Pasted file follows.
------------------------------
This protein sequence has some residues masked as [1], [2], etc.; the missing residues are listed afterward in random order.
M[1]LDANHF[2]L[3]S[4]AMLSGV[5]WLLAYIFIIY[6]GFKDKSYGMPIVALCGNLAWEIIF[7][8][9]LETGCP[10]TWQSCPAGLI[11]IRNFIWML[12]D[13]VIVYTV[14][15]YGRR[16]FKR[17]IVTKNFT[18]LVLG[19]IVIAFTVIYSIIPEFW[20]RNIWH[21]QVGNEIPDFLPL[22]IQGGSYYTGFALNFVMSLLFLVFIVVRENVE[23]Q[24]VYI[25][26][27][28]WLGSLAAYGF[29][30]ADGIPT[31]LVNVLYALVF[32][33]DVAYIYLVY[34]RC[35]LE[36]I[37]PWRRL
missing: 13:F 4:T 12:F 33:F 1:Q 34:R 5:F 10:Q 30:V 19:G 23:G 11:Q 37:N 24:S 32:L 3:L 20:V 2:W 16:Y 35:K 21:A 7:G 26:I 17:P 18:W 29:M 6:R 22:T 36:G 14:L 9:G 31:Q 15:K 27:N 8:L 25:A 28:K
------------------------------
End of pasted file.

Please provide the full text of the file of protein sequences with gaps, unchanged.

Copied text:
This protein sequence has some residues masked as [1], [2], etc.; the missing residues are listed afterward in random order.
M[1]LDANHF[2]L[3]S[4]AMLSGV[5]WLLAYIFIIY[6]GFKDKSYGMPIVALCGNLAWEIIF[7][8][9]LETGCP[10]TWQSCPAGLI[11]IRNFIWML[12]D[13]VIVYTV[14][15]YGRR[16]FKR[17]IVTKNFT[18]LVLG[19]IVIAFTVIYSIIPEFW[20]RNIWH[21]QVGNEIPDFLPL[22]IQGGSYYTGFALNFVMSLLFLVFIVVRENVE[23]Q[24]VYI[25][26][27][28]WLGSLAAYGF[29][30]ADGIPT[31]LVNVLYALVF[32][33]DVAYIYLVY[34]RC[35]LE[36]I[37]PWRRL
missing: 13:F 4:T 12:F 33:F 1:Q 34:R 5:F 10:Q 30:V 19:G 23:G 11:Q 37:N 24:S 32:L 3:L 20:V 2:W 16:Y 35:K 21:A 7:G 26:I 17:P 18:W 29:M 6:R 22:T 36:G 14:L 9:G 31:Q 15:K 27:N 8:L 25:A 28:K